If anything good has come out of the current lockdown, it’s the many wonderful ways people have been finding to stay creative. When the coronavirus began to take hold and necessary government instructions rendered my wedding and portrait photography business inoperable, I had to deal with the shock and financial implications of it like any other photographer. It also threw up another challenge: how do we as creatives stay creative?
How do we continue to feed that urge when you can’t get close enough to your subjects to safely photography them, and keep our own minds healthy during a very difficult time?
I then had an idea to sustain myself creatively and socially, and threw it out to a few contacts — maybe with the use of some common apps and bits of tech, I could continue to make work. Using FaceTime, a MacBook Pro, and my subject using an iPhone under instruction, I was able to make portraits of people in isolation, distanced from the world and the people that make it up.
I’ve been lucky enough that my FaceTime portraits have really caught folk’s attention, and I’ve been fielding a lot of questions from other photographers. I’m a big believer in community over competition so I thought I’d answer some of the questions here!
Let’s get the boring technical bit out of the way:
- I shoot through FaceTime from my Macbook. My subject is using an iPhone ideally, though an iPad can work (just the camera isn’t so good). There is an onscreen button to take a photo, it takes a ‘Live’ photo which is basically a 3-second video that you can pull stills from (or export as a video, or even a GIF!).
- They need to be running iOS 11 or later.
- They need to have FaceTime Live Photos enabled (Settings>FaceTime>Live Photos – toggle on)
- They need to have their phone set to upload photos to iCloud
- If they have to change any settings they’ll need to restart their device.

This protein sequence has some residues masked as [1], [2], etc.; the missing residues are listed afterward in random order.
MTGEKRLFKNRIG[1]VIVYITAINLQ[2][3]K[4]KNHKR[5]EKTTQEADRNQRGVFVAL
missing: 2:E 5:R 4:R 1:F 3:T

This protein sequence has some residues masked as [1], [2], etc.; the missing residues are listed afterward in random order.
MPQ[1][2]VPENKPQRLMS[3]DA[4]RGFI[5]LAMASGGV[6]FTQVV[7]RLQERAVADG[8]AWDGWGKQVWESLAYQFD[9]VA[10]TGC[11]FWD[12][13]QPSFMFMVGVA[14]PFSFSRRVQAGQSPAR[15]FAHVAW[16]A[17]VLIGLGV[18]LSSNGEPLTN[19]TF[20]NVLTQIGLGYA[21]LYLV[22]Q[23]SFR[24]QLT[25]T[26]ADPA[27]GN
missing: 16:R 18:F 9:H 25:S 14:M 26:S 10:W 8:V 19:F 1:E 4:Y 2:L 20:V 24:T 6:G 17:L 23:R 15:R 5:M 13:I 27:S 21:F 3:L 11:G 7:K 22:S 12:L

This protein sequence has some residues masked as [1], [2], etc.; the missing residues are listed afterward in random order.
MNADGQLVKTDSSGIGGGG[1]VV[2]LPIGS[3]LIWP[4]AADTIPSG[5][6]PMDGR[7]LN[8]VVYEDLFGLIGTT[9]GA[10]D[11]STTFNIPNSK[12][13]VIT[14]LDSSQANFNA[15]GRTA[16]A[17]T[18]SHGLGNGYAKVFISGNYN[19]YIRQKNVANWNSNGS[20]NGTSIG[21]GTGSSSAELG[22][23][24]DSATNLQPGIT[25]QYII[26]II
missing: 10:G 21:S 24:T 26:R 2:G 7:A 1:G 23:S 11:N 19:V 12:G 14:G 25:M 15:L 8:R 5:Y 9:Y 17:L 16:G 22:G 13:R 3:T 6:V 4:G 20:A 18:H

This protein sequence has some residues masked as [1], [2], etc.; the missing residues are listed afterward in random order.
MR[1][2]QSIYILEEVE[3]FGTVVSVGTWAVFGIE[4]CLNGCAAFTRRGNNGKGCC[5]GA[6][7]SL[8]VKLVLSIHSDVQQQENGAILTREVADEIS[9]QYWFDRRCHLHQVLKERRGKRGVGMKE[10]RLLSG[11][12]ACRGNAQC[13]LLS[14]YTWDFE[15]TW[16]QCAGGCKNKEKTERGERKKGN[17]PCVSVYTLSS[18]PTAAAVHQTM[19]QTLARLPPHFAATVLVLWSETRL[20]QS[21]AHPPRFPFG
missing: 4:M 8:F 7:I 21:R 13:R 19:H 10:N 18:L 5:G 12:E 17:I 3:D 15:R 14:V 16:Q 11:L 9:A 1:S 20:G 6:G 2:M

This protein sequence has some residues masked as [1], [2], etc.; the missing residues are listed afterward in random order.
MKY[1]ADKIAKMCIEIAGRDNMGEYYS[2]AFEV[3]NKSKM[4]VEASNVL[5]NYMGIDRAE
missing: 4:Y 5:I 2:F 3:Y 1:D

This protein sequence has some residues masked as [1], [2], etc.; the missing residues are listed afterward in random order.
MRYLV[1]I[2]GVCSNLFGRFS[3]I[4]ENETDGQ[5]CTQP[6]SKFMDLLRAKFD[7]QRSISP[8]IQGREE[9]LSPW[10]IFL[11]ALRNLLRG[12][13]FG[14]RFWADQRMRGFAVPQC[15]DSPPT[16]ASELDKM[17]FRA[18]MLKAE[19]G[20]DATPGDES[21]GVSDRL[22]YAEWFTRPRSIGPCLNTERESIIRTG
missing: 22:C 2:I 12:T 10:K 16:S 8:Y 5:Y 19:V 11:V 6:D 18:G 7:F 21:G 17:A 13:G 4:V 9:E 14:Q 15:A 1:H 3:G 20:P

We start by finding the good light or by making good light with blinds or drapes. There’s lots of running around the house, which is really great for the energy of the shoot. Then we just try to be creative and have fun with it — it’s a welcome diversion for me and for them from the current situation!
The photos save to my Photos app on my laptop, from there I export them to a folder, and then import them into Lightroom where I do plenty of work!
My main tip here is it’s really easy to blow the highlights, I find fixing this with the ‘heal’ brush on a low opacity works best.
I add grain as it helps with the lo-fi aesthetic.
The non-boring non-technical bit: The image quality is not going to be great! Embrace it!
FTFL (Find The Flipping Light). Get creative. Have fun. Connect with your subject. Enjoy the experience!
I’ve done 50 shoots and counting. The resulting images show people in their homes, as varied and interesting as any other portrait shoot, maybe more so given the strange times in which we find ourselves.
P.S. Want to experience a FaceTime photo shoot for yourself? Book one with me. I wanted to have a positive impact in the real world as well, so £10 from every shoot is being donated to the Trussell Trust to support their vital work.
About the author: Tim Dunk is a wedding photographer based in Yorkshire, England. The opinions expressed in this article are solely those of the author. You can find more of Dunk’s work on his website, Facebook, and Instagram.